A vitreous detachment by itself does not cause any visual problems. However, it is associated with a significant number of patients who have retinal tears or the formation of a macular hole. These are serious threats to the eyesight and so require immediate treatment. Thus, anyone who has the symptoms of vitreous detachment may also have a retinal break or detachment.
These symptoms include a sudden increase in floaters or in flashes of light in the peripheral field of vision. Such patients should consult an eye specialist for a detailed eye examination. In patients with an incomplete vitreous detachment, complete detachment of the vitreous is associated with the spontaneous resolution of photopsia.
Vitreous Detachment and Retinal Breaks
At least 10-15% of these patients will have a retinal tear. This risk shoots up to almost 70% if there is vitreous bleeding associated with the posterior vitreous detachment. This is due to a tear or avulsion of a retinal blood vessel and often presents with a marked diminution of sight in the affected eye due to the presence of blood throughout the vitreous. Such patients have an increased risk of retinal tears and detachment.
VIDEO Treatment of Vitreous Detachment with Hemorrhage
Some measures that patients with vitreous hemorrhage may be asked to observe include avoiding the lifting of heavy weights, bending over and other taxing activity. This is to ensure that the bleeding into the vitreous settles to the bottom of the eye where it will not interfere with normal vision. For the same reason, the patient’s bed may be elevated at the head end. These steps will spare central vision. Such patients are not required to change or stop any anticoagulants or antiplatelet drugs they are on currently. These have never been shown to change the incidence or outcome of vitreous bleeds.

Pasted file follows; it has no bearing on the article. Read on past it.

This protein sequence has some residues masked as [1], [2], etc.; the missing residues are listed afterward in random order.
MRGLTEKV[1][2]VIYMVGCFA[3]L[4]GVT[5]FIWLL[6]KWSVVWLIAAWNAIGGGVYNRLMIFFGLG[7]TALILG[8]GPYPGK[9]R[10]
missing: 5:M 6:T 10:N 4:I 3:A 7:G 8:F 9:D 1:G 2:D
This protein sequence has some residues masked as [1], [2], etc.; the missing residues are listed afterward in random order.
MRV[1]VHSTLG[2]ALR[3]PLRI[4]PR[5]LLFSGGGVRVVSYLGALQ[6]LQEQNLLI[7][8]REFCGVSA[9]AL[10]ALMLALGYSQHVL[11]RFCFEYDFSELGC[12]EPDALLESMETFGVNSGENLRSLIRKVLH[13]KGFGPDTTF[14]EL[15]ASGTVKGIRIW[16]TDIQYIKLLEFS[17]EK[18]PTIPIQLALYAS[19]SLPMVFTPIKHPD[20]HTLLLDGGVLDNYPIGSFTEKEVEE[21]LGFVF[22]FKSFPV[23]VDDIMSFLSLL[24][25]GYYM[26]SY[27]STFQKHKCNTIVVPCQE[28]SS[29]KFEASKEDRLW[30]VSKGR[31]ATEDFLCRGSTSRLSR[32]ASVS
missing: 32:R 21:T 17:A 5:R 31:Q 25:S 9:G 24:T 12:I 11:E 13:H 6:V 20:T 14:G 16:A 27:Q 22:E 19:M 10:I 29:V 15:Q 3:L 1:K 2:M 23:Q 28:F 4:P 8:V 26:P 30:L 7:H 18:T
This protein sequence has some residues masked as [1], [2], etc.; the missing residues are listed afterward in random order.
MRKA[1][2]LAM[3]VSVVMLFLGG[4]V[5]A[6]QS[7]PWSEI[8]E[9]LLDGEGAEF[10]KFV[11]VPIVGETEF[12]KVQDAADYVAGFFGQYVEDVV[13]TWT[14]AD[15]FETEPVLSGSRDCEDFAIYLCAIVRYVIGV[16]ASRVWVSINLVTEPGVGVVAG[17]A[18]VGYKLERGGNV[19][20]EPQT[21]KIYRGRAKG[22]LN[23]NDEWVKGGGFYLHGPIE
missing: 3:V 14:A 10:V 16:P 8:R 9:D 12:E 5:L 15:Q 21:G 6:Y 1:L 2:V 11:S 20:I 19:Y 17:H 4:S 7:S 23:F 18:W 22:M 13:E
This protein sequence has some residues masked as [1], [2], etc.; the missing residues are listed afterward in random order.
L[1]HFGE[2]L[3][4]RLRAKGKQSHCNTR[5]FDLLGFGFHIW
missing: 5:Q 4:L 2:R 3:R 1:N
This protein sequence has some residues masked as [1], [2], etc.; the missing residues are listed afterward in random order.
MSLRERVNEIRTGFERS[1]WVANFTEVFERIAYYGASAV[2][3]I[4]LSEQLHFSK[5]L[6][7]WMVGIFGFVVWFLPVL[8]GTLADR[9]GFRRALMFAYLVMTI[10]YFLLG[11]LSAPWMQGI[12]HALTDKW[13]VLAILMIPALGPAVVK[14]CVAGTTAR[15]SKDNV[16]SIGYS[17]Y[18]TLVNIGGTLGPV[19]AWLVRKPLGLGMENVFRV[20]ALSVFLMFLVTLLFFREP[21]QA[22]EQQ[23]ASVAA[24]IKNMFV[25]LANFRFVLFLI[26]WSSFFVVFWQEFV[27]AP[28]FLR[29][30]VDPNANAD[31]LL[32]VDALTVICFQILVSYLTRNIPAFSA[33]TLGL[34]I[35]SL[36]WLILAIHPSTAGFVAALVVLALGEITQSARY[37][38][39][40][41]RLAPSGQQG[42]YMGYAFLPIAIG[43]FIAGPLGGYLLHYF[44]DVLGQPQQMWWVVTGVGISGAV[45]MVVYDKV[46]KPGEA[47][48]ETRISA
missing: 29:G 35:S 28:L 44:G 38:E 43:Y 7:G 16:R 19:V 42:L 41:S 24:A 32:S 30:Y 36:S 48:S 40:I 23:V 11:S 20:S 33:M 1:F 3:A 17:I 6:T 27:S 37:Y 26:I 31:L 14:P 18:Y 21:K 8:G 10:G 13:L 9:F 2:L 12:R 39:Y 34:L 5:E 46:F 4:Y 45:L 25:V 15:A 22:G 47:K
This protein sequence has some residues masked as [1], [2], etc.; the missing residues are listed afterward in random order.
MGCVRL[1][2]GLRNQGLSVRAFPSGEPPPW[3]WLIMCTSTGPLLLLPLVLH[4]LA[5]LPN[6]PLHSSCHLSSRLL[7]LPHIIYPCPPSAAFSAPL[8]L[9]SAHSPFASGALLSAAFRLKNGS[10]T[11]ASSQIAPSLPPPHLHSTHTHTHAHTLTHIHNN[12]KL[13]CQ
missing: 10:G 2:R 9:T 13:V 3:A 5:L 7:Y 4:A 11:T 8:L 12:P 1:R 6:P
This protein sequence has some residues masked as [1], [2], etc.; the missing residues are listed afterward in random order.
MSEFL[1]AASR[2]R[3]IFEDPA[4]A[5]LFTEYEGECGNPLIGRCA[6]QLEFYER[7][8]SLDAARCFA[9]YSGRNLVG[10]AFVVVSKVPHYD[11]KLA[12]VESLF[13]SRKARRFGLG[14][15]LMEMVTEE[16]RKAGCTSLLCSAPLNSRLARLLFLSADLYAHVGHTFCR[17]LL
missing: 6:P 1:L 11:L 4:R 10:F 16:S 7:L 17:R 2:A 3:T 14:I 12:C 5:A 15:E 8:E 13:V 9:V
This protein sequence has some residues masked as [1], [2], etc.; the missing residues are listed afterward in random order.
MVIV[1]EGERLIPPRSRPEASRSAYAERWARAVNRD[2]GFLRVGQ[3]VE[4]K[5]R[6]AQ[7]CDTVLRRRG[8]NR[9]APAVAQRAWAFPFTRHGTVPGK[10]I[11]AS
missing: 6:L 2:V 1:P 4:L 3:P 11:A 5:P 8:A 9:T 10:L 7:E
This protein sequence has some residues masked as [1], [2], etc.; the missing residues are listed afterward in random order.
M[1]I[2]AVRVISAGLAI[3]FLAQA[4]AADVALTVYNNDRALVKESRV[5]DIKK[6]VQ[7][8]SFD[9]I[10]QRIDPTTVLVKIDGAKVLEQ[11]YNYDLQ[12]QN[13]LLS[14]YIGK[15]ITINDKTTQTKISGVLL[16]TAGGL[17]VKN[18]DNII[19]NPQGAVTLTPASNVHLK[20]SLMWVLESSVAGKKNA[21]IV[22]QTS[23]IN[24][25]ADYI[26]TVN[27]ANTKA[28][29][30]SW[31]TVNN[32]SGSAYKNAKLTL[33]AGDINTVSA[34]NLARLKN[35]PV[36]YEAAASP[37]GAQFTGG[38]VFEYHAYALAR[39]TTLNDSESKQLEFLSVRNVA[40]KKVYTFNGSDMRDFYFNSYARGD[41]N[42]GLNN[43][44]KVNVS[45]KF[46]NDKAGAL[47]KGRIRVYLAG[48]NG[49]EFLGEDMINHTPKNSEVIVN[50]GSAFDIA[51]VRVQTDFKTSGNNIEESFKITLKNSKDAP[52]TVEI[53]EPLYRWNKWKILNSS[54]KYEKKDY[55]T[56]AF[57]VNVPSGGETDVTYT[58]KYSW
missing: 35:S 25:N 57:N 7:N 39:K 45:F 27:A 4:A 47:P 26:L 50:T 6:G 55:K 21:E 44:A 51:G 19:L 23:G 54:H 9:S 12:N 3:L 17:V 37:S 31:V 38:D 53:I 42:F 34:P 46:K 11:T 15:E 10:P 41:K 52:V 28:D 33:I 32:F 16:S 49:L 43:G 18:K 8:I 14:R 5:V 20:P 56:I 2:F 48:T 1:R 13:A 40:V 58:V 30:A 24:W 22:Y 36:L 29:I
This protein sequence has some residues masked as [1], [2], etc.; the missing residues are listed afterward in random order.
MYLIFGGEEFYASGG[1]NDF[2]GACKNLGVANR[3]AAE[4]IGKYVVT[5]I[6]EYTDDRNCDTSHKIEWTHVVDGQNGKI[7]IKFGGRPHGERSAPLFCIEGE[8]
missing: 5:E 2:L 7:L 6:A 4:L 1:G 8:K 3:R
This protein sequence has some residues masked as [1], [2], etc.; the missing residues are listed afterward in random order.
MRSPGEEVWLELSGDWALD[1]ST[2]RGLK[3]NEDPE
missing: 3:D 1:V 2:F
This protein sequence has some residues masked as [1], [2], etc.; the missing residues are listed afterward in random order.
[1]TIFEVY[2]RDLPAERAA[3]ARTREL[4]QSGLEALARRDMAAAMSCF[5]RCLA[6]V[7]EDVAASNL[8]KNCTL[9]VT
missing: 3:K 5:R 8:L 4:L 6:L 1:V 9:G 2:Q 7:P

Vitreous Detachment, Retinal Tears and Retinal Detachment
In patients with posterior vitreous detachment but without any tears or retinal detachment, it is advisable to examine both eyes using 360-degree scleral depression to inspect the area of the entire retina through a dilated pupil. Tears, detachment of the retina, vitreous traction on the macular, or the presence of blood or ‘tobacco dust,’ specks within the vitreous, are all looked for.
Retinal tears are not necessarily dangerous, but may lead to detachment of the neurosensory retinal membrane. This is because fluid from the eye chambers seeps under the retina at the edges of the tear, leading to subretinal accumulation. This pushes up and peels off the retina from the underlying nutritive retinal pigment epithelium. For this reason, retinal tears which are detected before the onset of retinal detachment are treated by the application of laser or cryotherapy.
Treatment Procedures for Vitreous Detachment
If the vitreous detachment is associated with retinal breaks or detachment, treatment is directed towards the latter condition. This may include drainage of the subretinal fluid with scleral buckling, along with laser retinopexy or cryoretinopexy. Pneumatic retinopexy holds the retina pressed against the eye to hasten the process of reattachment, while vitrectomy may be necessary if there is vitreomacular traction or vitreous hemorrhage.
Laser retinopexy (also called ‘laser barricade’ or ‘laser demarcation’) is an outpatient procedure to treat retinal breaks before macular detachment occurs. Laser energy is used to produce small controlled burns around the edges of the tear, which will heal by fibrosis, binding down the retina firmly.
Follow up of Vitreous Detachment
Once it has been confirmed that the vitreous detachment is isolated, follow-up examinations are recommended at regular intervals thereafter. The period between examinations depends, of course, on the presence of blood in the vitreous or other signs which could increase the likelihood of retinal detachment. Thus the first re-visit may be after a week or a month, according to the nature of the detachment.